The 2nd Academy Awards ceremony, presented by the Academy of Motion Picture Arts and Sciences (AMPAS), honored the best films released between August 1, 1928, and July 31, 1929. They took place on April 3, 1930, at an awards banquet in the Cocoanut Grove of The Ambassador Hotel in Los Angeles.

Radio coverage began with this ceremony, with a local broadcast by KNX, Los Angeles.

As the ceremony was being held more than eight months after the end of the eligibility period, it was decided that the 3rd Academy Awards would be held in November 1930, so as to bring the awards ceremony closer to the relevant time period. As a result, 1930 was the only calendar year in which two awards ceremonies were held.

The second ceremony included a number of changes over the first. Most importantly, it was the first presentation for which the winners were not announced in advance. Additionally, the number of categories was reduced from twelve to seven.

The 2nd Academy Awards is unique in being the only occasion where there were no official nominees. Subsequent research by AMPAS has resulted in a list of unofficial or de facto nominees, based on records of which films were evaluated by the judges.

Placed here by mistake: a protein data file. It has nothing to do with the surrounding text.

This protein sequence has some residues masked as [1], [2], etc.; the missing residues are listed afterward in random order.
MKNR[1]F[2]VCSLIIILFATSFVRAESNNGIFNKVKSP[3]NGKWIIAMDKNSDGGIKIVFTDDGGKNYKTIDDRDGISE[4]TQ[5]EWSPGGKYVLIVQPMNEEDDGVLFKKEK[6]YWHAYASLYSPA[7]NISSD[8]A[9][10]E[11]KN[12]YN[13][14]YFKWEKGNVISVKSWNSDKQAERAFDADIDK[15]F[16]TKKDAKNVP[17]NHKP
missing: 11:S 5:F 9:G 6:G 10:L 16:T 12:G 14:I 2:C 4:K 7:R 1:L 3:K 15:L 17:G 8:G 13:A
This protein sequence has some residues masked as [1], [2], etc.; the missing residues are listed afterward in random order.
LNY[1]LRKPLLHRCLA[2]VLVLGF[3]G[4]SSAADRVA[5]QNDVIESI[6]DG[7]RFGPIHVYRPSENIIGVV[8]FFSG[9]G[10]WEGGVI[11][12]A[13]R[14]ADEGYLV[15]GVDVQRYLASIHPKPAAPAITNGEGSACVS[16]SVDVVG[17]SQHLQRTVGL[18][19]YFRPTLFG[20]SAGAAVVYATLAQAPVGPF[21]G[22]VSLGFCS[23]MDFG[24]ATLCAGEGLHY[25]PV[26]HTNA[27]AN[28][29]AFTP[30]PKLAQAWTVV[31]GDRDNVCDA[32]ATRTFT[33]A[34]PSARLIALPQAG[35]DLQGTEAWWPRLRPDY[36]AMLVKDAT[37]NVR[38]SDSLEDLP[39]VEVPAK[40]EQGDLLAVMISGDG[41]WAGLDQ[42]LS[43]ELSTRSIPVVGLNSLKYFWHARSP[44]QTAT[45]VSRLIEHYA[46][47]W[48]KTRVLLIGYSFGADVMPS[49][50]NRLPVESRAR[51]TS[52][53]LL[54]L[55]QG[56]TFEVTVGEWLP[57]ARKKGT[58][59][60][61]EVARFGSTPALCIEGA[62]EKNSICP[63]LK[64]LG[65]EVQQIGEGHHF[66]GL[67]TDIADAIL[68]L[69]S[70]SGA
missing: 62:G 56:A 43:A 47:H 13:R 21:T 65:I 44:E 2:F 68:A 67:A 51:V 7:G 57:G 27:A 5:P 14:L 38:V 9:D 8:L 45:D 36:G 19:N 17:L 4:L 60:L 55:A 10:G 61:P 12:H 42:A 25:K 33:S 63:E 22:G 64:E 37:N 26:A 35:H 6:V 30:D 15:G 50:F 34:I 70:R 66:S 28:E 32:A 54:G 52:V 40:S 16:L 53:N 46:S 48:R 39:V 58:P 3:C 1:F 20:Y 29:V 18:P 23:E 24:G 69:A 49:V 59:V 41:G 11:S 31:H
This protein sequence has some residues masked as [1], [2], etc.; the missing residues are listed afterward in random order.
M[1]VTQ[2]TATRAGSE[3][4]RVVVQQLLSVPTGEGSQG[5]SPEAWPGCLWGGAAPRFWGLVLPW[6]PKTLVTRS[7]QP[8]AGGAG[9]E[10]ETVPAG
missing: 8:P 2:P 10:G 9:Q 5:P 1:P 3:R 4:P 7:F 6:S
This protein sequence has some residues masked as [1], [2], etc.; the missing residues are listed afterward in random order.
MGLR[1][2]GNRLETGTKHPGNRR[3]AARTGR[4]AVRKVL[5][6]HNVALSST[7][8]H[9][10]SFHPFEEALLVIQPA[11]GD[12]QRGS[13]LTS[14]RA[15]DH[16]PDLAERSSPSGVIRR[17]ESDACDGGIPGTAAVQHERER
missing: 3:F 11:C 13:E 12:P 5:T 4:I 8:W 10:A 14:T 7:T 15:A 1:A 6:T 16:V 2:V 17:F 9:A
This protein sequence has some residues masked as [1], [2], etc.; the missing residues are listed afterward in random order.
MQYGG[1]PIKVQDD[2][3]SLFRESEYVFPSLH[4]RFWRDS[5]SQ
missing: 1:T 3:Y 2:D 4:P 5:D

Broadway Melody, The (1929)

 

The recipients of the Award of Merit at the second ceremony were: (bold indicates winner)

ACTOR

George Bancroft — Thunderbolt {“Thunderbolt Jim Lang”}

Warner Baxter  — In Old Arizona  {“The Cisco Kid”}

Chester Morris — Alibi  {“No. 1065, Chick Williams”}

Paul Muni — The Valiant {“James Dyke”}

Lewis Stone  — The Patriot {“Count Pahlen”}

 

ACTRESS

Ruth Chatterton — Madame X  {“Jacqueline Floriot”}

Betty Compson — The Barker {“Carrie”}

Jeanne Eagels — The Letter {“Leslie Crosbie”}

Corinne Griffith — The Divine Lady {“Emma Hart, Lady Hamilton”}

Bessie Love — The Broadway Melody {“Hank Mahoney”}

Mary Pickford  — Coquette {“Norma Besant”}

 

ART DIRECTION

Hans Dreier — The Patriot

Cedric Gibbons  — The Bridge of San Luis Rey

Mitchell Leisen  — Dynamite

William Cameron Menzies  — Alibi; The Awakening

Harry Oliver — Street Angel

 

CINEMATOGRAPHY

George Barnes  — Our Dancing Daughters

Clyde De Vinna — White Shadows in the South Seas

Arthur Edeson — In Old Arizona

Ernest Palmer — Four Devils; and Street Angel

John Seitz — The Divine Lady

 

DIRECTING

Lionel Barrymore — Madame X

Harry Beaumont — The Broadway Melody

Irving Cummings — In Old Arizona

Frank LloydThe Divine Lady

Frank Lloyd  — Drag; and Weary River

Ernst Lubitsch — The Patriot

 

OUTSTANDING PICTURE

Feature Productions — Alibi

Fox — In Old Arizona

Metro-Goldwyn-Mayer — The Broadway Melody

Metro-Goldwyn-Mayer — Hollywood Revue

Paramount Famous Lasky — The Patriot

 

WRITING

Tom Barry — In Old Arizona; and The Valiant

Elliott Clawson — The Cop; The Leatherneck; Sal of Singapore; and Skyscraper

Hans Kraly — The Last of Mrs. Cheyney

Hans Kraly — The Patriot

Josephine Lovett — Our Dancing Daughters

Bess Meredyth — A Woman of Affairs; and Wonder of Women

 

The Third Ac